What are the real world capabilities of a Jerven survival bag? This is a question we have often been asked here at Bushgear. After all, when investing a not inconsiderable sum of money, you want to be secure in the knowledge that the product "does what it says on the tin".
So, a Jerven survival bag is essentially a portable, light weight survival shelter designed to keep the user dry and warm. Simple. How dry and how warm? Well there's the crux....
According to the manufacturers, the Jerven bag can produce an environment around the user that can be considerably warmer the the ambient temperature, in fact research has demonstrated that the temperature inside of the bag can be in excess of 50 degrees C higher than outside the bag. Yes, this is not a joke! The bags are made from a waterproof material so will not allow water to pass through. Unless you are lying down in a bog, Jerven bags should keep you absolutely "bone-dry". The only possible water ingress points are along the zip fastening and eyelets but this should only ever cause a problem if the bag is submerged. Driving rain should not be an issue. This all looks great on paper but as we know, real world situations can often throw out unexpected curve-balls, so how does the Jerven hold up there?
"Unarmed to the South Pole"
You have to be both physically and mentally strong, and have a lot of willpower and sense of adventure than most, if you’re going to pull a 120 kg sled to the South Pole. Such a journey is not without its dangers. Frostbite, the risk of falling into glacier cracks....anything can happen. There’s one thing, though, that is strictly forbidden, and that’s poor equipment. Norway has a rich tradition of polar exploration and a wealth of expert knowledge on which to draw when it comes to surviving under the artic conditions. All equipment is thorughly tried and tested before use. The Jerven Bag "King Size Thermo" Survival Poncho had been tested in advance on Svalbard. But how would it perform through two months of daily use...?
Cato Zahl Pedersen, Norway’s Paralympic gold medallist who lost both arms in a childhood accident, sweats when he exerts himself. Not just a little, or even a lot, but one heck of a lot! The perspiration literally streams off him. The combination of soaking wet clothes, a biting wind, and minus 30°C (– 22 F), is bad news when you have to break for lunch. Mr. Pedersen most definitely needs to take shelter – inside a Jerven Bag.
Jerven maintains that condensation inside these thermo-bags is not a problem. True enough, even when a veritable Niagara Falls like Cato Zahl Pedersen on the inside, the Jerven Survival Poncho stayed just as dry and ice-free every step of the way. And - so warm that a little air had to be let in occasionally.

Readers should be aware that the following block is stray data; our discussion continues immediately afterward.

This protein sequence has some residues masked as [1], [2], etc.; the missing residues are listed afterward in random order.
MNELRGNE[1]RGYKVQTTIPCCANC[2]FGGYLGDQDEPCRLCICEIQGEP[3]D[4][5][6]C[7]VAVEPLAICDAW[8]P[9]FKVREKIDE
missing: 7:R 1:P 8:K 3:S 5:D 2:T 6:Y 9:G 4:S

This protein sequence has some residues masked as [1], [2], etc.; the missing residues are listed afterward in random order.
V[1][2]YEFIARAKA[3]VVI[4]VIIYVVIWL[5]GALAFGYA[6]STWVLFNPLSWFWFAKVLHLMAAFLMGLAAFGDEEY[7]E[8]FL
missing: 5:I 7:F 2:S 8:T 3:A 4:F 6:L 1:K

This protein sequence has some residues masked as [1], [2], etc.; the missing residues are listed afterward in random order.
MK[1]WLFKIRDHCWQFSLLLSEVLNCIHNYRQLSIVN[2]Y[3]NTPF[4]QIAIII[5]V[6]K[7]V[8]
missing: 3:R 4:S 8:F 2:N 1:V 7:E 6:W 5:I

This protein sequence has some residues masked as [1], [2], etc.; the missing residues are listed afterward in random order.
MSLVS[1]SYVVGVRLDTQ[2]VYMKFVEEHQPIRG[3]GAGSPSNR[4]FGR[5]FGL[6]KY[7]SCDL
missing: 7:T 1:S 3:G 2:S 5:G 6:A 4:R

Home again safe and sound from the South Pole, expedition leader Odd Harald Hauge faxed the following message to Audun Melkeråen of Jerven of Norway:
"THE SOUTH POLE AND THE WOLVERINEBAG"
Here follows an interim report on the Jerven Bag. You’ll be receiving a more detailed account later, and I hope we’ll have the opportunity to meet in the near future.
In general, I must say we’re incredibly glad that we came over the mountains to Odda to talk to you and to buy three of your Jerven Bag. The two other lads may have been a bit skeptical at first but that didn’t last long. Now to the point:
We zipped two ponchos together to make a bag, just as you showed us. There was plenty of room for three inside. We stashed the bag in the back of one of our sleds, and took it out every lunchtime. We opened it up in the middle, stepped inside, and sat down on the sled - in no time at all we had this down to a quick and efficient routine. There were no problems with the bag in bad weather, regardless of wind force, which should interest you greatly with a view to its potential as an emergency bivouac. It became warm inside almost immediately, enabling us to remove our hats and mittens, loosen our jackets etc. After a few minutes, all the ice inside had melted. It is difficult to estimate the inside temperature, but it was probably around plus 5-10°C (41-50 F), dependent of course on the outside conditions. In the sun, it became almost uncomfortably warm. I should add that we experienced an average temperature of minus 24°C (– 11,2 F) over the entire trip, or minus 32°C (– 25,6 F) if we take into account the «wind-chill» factor.
Lunch is always a problem on polar expeditions, because you start to freeze after 15-20 minutes. With the Wolverinebag, we were able to take long breaks at 45-55 minutes and were well rested before preceeding. So our Wolverine ponchos were in use every single day throughout the trip, no matter what the weather was like.
Apart from a minor problem with one of the zip fasteners towards the end, the ponchos functioned perfectly as regards quality. No rips and tears of any kind, and they still looked like new after 70 days under exstreme conditions. We were prepared for ice to form inside them from our own body humidity, but incredibly enough there was never any trace of ice.
Finally: The poncho attracted a lot of attention in the Antartic base camps and there can be no doubt that a truly innovative product such as this must be a responding success.
Talk to you soon.
This review was based on a comment from a discussion on ukclimbing.com and data collected from laboratory based testing by Jerven. The laboratory based test results can be seen here:
The Bushgear Team